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The Cook-Peary files: October 15, 1909: The Parker-Browne testimony, part 1

Written on October 28, 2017

This is the seventh in a series examining significant unpublished documents related to the Polar Controversy.

Parker began his testimony by recounting his 1906 Alaskan experiences (not reproduced here); the panel then asked him some questions.

Explorers Club 2Explorers Club 3

It should be noted that when Cook sent a telegram announcing his success on McKinley on October 2, 1906, Parker had openly doubted it could be true. After Cook returned to New York in November, and met with Cook personally, however, he dropped his doubts, but still maintained that Cook’s triumph was nothing but an admirable physical feat, he having made no reliable measurements that would be of interest to science. Parker belief eventually went so far as to allow him to stand in for Dr. Cook at several lectures on the conquest in 1907. Browne, for his part, openly praised Cook before the Mazama Club upon their return to Seattle in early November, and in 1907 published an article along the same lines, expressing his admiration for Cook’s feat and saying he and Barrill had proved themselves to “be of the stuff men are made of.”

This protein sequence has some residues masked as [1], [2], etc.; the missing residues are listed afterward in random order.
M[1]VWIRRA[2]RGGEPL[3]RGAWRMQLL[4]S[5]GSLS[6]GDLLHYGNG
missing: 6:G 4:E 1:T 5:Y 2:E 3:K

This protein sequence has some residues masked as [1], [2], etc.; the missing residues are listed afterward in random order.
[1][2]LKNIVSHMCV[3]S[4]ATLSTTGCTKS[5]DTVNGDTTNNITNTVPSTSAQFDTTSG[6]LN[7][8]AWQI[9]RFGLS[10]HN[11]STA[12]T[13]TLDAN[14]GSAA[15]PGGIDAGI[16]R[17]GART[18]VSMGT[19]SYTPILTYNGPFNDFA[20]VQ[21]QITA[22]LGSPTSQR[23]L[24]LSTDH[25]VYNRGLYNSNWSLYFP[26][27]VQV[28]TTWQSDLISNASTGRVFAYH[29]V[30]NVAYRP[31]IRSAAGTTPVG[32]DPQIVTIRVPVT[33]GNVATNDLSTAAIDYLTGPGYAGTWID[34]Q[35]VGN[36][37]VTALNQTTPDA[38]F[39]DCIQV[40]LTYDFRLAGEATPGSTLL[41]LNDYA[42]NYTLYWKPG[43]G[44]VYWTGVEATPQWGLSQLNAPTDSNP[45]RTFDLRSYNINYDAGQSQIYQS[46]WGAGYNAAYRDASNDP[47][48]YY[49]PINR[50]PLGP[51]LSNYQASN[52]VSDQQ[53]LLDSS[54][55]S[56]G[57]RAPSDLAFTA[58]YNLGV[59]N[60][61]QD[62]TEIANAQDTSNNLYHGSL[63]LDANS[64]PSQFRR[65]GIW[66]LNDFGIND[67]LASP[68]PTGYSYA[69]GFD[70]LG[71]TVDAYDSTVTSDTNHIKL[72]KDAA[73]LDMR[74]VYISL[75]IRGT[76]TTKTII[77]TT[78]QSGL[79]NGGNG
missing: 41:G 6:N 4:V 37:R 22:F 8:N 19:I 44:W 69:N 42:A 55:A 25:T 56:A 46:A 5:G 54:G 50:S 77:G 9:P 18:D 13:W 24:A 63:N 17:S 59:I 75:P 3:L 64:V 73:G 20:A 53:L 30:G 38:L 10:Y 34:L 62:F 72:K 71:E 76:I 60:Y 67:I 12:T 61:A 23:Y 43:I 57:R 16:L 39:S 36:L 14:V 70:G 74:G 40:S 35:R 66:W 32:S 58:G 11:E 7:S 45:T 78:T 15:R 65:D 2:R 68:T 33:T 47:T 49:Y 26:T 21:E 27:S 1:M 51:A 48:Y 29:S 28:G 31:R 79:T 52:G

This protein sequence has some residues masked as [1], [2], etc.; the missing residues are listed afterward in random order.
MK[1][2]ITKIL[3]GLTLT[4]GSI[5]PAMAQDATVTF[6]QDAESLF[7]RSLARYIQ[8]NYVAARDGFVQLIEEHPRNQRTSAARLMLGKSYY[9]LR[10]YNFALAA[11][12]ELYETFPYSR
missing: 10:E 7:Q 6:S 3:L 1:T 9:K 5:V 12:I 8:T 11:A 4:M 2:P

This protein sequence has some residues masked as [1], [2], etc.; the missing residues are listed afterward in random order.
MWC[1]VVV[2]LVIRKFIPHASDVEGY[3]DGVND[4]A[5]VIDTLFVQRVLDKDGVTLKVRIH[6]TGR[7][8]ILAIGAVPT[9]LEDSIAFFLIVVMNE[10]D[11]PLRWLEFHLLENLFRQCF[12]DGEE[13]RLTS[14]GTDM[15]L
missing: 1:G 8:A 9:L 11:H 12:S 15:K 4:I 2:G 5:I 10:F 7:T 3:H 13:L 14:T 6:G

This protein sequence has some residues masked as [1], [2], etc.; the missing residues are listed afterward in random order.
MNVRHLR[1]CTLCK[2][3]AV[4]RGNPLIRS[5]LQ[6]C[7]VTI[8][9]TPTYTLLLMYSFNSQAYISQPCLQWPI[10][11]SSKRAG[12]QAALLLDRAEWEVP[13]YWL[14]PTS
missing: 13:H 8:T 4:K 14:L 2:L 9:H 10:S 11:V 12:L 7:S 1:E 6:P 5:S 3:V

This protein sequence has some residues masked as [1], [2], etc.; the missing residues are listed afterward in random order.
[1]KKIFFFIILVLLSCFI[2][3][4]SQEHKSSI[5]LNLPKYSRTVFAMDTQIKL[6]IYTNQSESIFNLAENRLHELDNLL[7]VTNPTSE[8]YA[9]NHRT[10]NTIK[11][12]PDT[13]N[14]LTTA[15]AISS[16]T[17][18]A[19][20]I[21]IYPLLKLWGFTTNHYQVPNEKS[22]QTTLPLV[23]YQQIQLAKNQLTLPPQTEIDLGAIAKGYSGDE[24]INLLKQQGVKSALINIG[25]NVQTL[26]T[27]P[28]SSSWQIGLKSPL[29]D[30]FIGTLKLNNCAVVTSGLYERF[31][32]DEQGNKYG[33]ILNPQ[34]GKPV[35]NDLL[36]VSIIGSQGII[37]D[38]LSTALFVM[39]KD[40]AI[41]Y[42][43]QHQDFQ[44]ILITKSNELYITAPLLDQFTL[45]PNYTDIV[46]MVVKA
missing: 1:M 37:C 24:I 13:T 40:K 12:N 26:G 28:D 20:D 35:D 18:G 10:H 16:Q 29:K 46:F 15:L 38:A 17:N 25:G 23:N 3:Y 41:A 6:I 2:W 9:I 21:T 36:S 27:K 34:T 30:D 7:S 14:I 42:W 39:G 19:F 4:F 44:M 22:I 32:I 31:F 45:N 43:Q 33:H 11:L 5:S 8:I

Parker and Browne, however, as Parker admits here, had designs on another attempt to reach the summit, and Barrill’s affidavit reopened the door to their ambitions. If Cook could be disqualified, they might be able to claim the first conquest of the great mountain for themselves.

Things to note in this part of Parker’s testimony:

The prospector who accompanied Cook and Barrill part way up the Ruth Glacier was named John Dokkin, not “Duncan.” Also, throughout the transcript, Belmore Browne’s name is misspelled “Brown.”

  • Although he said he would not consider “for an instant the possibility of approaching the mountain from the South” on any future attempt, that is exactly what he and Belmore Browne did in 1910, on an expedition funded by General Thomas Hubbard. The main purpose of this expedition was not to climb Mt. McKinley, however, but to prove Cook hadn’t.

  • Although it was “perfectly understood” between himself and Cook that all further attempts “were abandoned for that season,” he was less certain of this later in his testimony.

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